Daily Mail

Pupils had to wear masks ‘to avoid row with Sturgeon’

- By Shaun Wooller Health Editor

ENGLISH school pupils were ordered to wear face masks in corridors after Boris Johnson was told the issue was ‘not worth an argument’ with Nicola Sturgeon.

The then prime minister went ahead with the controvers­ial policy despite England’s Chief Medical Officer, Sir Chris Whitty, saying there were ‘no very strong reasons’ to do so.

Mr Johnson’s administra­tion had decided masks would not be worn in schools and they had been excluded from guidance on mask wearing. But the World Health Organisati­on recommende­d on August 21, 2020, that children aged 12 and over should wear masks in situations where they could not maintain social distancing.

Scottish first minister Ms Sturgeon then announced the compulsory wearing of face masks in corridors and communal areas in secondary schools north of the border on August 25.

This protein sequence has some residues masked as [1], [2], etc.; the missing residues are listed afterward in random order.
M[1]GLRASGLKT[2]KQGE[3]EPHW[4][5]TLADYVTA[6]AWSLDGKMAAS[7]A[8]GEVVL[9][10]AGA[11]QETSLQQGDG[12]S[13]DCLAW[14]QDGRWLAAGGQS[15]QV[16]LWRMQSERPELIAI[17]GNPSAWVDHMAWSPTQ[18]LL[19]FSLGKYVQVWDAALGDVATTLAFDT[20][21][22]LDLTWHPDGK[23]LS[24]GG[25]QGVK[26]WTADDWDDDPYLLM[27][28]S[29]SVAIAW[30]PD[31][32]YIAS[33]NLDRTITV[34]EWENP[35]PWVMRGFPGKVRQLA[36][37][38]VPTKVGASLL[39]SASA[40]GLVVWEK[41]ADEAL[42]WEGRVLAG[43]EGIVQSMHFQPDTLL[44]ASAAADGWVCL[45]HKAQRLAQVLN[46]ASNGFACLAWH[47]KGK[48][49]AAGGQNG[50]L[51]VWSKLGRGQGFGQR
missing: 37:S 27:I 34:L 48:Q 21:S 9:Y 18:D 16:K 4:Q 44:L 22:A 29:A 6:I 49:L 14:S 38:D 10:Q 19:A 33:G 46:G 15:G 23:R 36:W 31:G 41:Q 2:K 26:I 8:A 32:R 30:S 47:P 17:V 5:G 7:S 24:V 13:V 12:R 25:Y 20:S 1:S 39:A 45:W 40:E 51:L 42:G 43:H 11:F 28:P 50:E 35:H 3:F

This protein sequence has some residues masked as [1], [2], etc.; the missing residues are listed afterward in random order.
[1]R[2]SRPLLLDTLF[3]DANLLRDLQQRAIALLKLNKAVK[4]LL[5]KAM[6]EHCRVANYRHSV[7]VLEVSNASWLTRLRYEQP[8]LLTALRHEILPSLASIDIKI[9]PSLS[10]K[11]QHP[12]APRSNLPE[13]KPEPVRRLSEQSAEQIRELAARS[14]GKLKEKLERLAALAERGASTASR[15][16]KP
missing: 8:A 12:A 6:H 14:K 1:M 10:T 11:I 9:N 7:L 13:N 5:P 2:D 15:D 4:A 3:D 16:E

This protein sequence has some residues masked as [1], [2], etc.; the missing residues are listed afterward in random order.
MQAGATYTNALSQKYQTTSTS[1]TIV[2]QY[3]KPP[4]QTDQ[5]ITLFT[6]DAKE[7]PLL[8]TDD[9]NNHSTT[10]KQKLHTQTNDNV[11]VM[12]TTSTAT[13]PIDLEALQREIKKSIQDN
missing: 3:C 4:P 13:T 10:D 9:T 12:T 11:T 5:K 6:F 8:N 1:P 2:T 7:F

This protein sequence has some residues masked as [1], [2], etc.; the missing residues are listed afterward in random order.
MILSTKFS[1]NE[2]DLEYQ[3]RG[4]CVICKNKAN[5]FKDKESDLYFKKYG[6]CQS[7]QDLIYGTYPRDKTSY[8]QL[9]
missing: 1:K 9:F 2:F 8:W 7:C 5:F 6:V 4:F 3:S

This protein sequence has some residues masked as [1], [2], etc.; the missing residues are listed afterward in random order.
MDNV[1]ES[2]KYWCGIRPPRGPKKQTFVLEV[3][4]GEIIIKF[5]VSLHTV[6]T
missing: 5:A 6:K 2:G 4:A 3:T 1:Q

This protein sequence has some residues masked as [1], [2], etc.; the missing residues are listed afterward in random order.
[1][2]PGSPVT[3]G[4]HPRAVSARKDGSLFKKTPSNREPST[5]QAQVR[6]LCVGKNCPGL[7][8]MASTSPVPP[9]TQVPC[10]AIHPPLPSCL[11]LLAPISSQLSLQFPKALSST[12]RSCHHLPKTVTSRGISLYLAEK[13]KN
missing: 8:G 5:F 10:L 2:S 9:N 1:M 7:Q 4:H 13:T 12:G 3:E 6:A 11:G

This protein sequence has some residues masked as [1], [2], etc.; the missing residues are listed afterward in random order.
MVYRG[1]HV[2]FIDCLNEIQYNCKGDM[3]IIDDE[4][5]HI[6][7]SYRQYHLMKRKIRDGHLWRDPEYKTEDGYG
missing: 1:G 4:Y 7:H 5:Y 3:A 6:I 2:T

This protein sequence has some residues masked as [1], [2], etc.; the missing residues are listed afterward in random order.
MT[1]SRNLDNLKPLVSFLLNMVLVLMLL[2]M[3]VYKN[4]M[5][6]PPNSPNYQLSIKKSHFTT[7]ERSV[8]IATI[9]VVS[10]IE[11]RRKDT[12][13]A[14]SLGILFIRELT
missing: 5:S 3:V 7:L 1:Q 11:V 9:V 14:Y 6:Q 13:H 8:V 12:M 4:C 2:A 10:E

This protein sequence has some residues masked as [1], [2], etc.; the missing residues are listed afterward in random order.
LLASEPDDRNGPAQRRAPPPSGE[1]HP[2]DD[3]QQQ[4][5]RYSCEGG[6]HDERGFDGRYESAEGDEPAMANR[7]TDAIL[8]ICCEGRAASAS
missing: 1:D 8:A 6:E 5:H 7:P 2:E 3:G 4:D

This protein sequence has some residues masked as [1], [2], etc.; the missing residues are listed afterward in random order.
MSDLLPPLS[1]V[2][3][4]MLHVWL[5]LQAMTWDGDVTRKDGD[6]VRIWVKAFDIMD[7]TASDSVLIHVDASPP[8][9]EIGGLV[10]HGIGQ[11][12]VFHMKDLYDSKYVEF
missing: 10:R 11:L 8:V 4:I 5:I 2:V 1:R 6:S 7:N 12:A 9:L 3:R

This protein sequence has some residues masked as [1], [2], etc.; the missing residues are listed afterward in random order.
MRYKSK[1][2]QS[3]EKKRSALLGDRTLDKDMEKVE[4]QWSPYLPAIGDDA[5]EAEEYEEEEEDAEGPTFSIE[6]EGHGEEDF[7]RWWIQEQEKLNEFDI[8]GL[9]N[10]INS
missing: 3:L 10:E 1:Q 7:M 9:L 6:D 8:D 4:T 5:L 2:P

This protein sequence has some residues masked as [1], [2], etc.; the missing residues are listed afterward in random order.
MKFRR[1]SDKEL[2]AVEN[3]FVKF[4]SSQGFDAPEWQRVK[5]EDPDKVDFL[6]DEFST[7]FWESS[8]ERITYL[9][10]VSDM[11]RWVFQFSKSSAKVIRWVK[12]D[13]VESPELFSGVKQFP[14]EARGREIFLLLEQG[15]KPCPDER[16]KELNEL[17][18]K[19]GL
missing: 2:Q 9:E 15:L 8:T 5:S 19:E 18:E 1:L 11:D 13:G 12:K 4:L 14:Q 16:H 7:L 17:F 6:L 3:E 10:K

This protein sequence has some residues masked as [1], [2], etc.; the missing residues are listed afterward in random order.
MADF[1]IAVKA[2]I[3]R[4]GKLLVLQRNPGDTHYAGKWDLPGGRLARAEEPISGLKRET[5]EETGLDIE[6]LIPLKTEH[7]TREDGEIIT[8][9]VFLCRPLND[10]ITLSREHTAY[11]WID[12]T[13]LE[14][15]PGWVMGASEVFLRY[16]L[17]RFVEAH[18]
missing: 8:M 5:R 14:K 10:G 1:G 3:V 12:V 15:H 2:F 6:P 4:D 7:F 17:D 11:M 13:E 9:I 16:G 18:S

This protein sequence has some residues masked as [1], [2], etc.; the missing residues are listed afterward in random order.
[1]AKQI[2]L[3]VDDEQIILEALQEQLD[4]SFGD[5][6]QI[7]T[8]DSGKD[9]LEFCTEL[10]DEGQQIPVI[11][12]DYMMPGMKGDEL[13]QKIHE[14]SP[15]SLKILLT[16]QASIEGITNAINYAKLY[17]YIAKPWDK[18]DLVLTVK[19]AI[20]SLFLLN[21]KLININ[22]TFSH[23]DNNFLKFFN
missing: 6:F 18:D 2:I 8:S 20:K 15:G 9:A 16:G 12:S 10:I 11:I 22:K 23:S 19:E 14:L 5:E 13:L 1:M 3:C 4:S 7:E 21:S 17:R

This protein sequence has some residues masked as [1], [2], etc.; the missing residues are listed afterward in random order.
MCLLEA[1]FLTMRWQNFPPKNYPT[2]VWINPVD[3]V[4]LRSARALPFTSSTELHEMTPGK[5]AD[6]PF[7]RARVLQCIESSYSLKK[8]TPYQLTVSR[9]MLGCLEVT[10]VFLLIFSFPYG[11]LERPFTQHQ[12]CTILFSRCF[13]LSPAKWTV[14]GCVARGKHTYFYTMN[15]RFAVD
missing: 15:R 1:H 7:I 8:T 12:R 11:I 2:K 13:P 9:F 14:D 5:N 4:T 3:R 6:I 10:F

On the same day, one week before schools in England were due to reopen, Mr Johnson asked for advice on whether they were necessary in England.

Sir Chris appeared ambivalent, leaked messages reveal, writing: ‘No strong reason against in corridors etc, and no very strong reasons for’, adding: ‘So agree not worth an argument.’

Lee Cain, Mr Johnson’s director of communicat­ions, questioned why Downing Street would ‘want to have the fight on not having masks in certain school settings’, while Simon Case, the permanent secretary for Covid who was promoted a week later to Cabinet Secretary, said ‘nervous parents will freak out’ if children were wearing masks in Scottish schools but not English ones.

The following day, the Government announced that secondary school children returning to class in September in areas subject to local lockdowns would be required to wear face masks in corridors.

Other messages reveal that more than two million people were asked to shield during the pandemic even though the Government’s top advisers had told the Prime Minister it was not ‘very effective’.

Ministers refused to ditch the ‘rule of six’ for children, despite knowing there was almost no rationale for the policy, the messages reveal.

Downing Street refused to ‘shift an inch’, despite being told there was no ‘robust rationale’ for the measure.

It was kept in place in England until April 2021, more than a year after the start of the pandemic, effectivel­y keeping large households in lockdown. The texts say ministers believed an exemption for children under 12, which was in place in Wales and Scotland, was too difficult to communicat­e.

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